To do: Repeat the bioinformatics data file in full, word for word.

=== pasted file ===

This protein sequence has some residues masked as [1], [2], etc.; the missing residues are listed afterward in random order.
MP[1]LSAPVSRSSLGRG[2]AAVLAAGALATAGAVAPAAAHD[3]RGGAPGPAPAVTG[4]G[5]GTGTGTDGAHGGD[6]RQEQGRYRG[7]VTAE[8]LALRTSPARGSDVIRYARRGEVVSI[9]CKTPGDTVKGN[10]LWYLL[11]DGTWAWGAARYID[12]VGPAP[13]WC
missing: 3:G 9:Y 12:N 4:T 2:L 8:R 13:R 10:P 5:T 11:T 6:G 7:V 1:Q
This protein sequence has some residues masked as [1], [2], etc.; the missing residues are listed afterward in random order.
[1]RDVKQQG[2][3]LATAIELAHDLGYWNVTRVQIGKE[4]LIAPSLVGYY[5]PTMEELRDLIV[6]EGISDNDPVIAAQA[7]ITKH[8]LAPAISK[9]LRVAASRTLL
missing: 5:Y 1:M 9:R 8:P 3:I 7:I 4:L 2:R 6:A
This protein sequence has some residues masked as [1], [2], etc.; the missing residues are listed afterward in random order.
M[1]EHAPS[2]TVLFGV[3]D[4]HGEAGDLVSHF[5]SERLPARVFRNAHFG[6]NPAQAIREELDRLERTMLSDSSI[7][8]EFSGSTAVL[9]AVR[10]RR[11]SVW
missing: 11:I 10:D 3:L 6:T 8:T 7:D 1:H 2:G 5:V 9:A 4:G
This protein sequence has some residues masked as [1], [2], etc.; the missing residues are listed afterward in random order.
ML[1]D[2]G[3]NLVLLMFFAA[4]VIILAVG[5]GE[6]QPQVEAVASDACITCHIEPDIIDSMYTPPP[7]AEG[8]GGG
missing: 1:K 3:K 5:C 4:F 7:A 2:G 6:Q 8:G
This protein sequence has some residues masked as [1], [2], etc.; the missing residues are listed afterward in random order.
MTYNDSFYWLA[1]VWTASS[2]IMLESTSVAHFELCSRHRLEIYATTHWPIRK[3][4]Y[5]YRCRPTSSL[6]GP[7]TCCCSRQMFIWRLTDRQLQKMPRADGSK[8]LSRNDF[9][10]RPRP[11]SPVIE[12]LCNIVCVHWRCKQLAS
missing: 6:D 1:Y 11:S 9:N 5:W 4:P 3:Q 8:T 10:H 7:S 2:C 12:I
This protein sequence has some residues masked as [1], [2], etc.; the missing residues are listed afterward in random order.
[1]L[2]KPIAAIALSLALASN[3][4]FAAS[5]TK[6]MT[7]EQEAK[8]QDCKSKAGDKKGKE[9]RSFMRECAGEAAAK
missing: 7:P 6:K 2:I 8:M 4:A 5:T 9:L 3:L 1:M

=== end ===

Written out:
This protein sequence has some residues masked as [1], [2], etc.; the missing residues are listed afterward in random order.
MP[1]LSAPVSRSSLGRG[2]AAVLAAGALATAGAVAPAAAHD[3]RGGAPGPAPAVTG[4]G[5]GTGTGTDGAHGGD[6]RQEQGRYRG[7]VTAE[8]LALRTSPARGSDVIRYARRGEVVSI[9]CKTPGDTVKGN[10]LWYLL[11]DGTWAWGAARYID[12]VGPAP[13]WC
missing: 3:G 9:Y 12:N 4:T 2:L 8:R 13:R 10:P 5:T 11:T 6:G 7:V 1:Q
This protein sequence has some residues masked as [1], [2], etc.; the missing residues are listed afterward in random order.
[1]RDVKQQG[2][3]LATAIELAHDLGYWNVTRVQIGKE[4]LIAPSLVGYY[5]PTMEELRDLIV[6]EGISDNDPVIAAQA[7]ITKH[8]LAPAISK[9]LRVAASRTLL
missing: 5:Y 1:M 9:R 8:P 3:I 7:I 4:L 2:R 6:A
This protein sequence has some residues masked as [1], [2], etc.; the missing residues are listed afterward in random order.
M[1]EHAPS[2]TVLFGV[3]D[4]HGEAGDLVSHF[5]SERLPARVFRNAHFG[6]NPAQAIREELDRLERTMLSDSSI[7][8]EFSGSTAVL[9]AVR[10]RR[11]SVW
missing: 11:I 10:D 3:L 6:T 8:T 7:D 1:H 2:G 5:V 9:A 4:G
This protein sequence has some residues masked as [1], [2], etc.; the missing residues are listed afterward in random order.
ML[1]D[2]G[3]NLVLLMFFAA[4]VIILAVG[5]GE[6]QPQVEAVASDACITCHIEPDIIDSMYTPPP[7]AEG[8]GGG
missing: 1:K 3:K 5:C 4:F 7:A 2:G 6:Q 8:G
This protein sequence has some residues masked as [1], [2], etc.; the missing residues are listed afterward in random order.
MTYNDSFYWLA[1]VWTASS[2]IMLESTSVAHFELCSRHRLEIYATTHWPIRK[3][4]Y[5]YRCRPTSSL[6]GP[7]TCCCSRQMFIWRLTDRQLQKMPRADGSK[8]LSRNDF[9][10]RPRP[11]SPVIE[12]LCNIVCVHWRCKQLAS
missing: 6:D 1:Y 11:S 9:N 5:W 4:P 3:Q 8:T 10:H 7:S 2:C 12:I
This protein sequence has some residues masked as [1], [2], etc.; the missing residues are listed afterward in random order.
[1]L[2]KPIAAIALSLALASN[3][4]FAAS[5]TK[6]MT[7]EQEAK[8]QDCKSKAGDKKGKE[9]RSFMRECAGEAAAK
missing: 7:P 6:K 2:I 8:M 4:A 5:T 9:L 3:L 1:M